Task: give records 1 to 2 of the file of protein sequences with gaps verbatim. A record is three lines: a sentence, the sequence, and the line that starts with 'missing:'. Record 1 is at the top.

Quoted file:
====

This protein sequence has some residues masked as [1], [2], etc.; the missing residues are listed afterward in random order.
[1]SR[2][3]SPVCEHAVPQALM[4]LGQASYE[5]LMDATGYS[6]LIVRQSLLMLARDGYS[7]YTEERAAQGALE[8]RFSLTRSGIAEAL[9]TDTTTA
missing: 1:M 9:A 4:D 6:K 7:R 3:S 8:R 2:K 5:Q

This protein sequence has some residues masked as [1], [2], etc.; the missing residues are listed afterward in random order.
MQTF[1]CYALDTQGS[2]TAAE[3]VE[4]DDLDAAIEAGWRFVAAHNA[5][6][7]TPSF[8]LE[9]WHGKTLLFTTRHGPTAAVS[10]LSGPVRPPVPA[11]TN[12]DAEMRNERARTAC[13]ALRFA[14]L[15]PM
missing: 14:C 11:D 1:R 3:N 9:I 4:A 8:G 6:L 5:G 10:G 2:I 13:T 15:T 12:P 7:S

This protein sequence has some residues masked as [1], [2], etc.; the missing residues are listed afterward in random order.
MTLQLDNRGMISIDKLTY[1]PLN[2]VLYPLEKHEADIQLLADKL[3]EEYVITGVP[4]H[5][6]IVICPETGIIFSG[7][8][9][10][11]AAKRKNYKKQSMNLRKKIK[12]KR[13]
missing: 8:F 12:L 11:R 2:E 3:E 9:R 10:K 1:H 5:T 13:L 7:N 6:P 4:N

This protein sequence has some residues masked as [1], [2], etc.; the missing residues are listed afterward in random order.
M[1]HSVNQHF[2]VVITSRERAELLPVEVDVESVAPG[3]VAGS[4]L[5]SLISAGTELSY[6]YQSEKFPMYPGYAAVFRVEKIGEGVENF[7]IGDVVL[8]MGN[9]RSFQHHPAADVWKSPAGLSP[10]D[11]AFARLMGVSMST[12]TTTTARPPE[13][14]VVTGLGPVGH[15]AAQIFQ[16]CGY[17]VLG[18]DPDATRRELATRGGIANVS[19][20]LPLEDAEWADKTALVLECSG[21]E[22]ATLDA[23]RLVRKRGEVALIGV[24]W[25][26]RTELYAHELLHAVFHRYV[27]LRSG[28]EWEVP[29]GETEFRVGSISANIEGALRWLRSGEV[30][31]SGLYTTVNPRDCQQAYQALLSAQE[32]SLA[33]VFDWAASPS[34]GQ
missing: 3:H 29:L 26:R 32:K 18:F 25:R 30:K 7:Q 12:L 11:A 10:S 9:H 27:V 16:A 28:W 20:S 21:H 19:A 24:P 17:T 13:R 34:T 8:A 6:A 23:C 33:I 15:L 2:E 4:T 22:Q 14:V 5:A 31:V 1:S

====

This protein sequence has some residues masked as [1], [2], etc.; the missing residues are listed afterward in random order.
[1]SR[2][3]SPVCEHAVPQALM[4]LGQASYE[5]LMDATGYS[6]LIVRQSLLMLARDGYS[7]YTEERAAQGALE[8]RFSLTRSGIAEAL[9]TDTTTA
missing: 1:M 9:A 4:D 6:K 7:R 3:S 8:R 2:K 5:Q

This protein sequence has some residues masked as [1], [2], etc.; the missing residues are listed afterward in random order.
MQTF[1]CYALDTQGS[2]TAAE[3]VE[4]DDLDAAIEAGWRFVAAHNA[5][6][7]TPSF[8]LE[9]WHGKTLLFTTRHGPTAAVS[10]LSGPVRPPVPA[11]TN[12]DAEMRNERARTAC[13]ALRFA[14]L[15]PM
missing: 14:C 11:D 1:R 3:N 9:I 4:A 8:G 6:L 5:G 10:G 2:I 13:T 15:T 12:P 7:S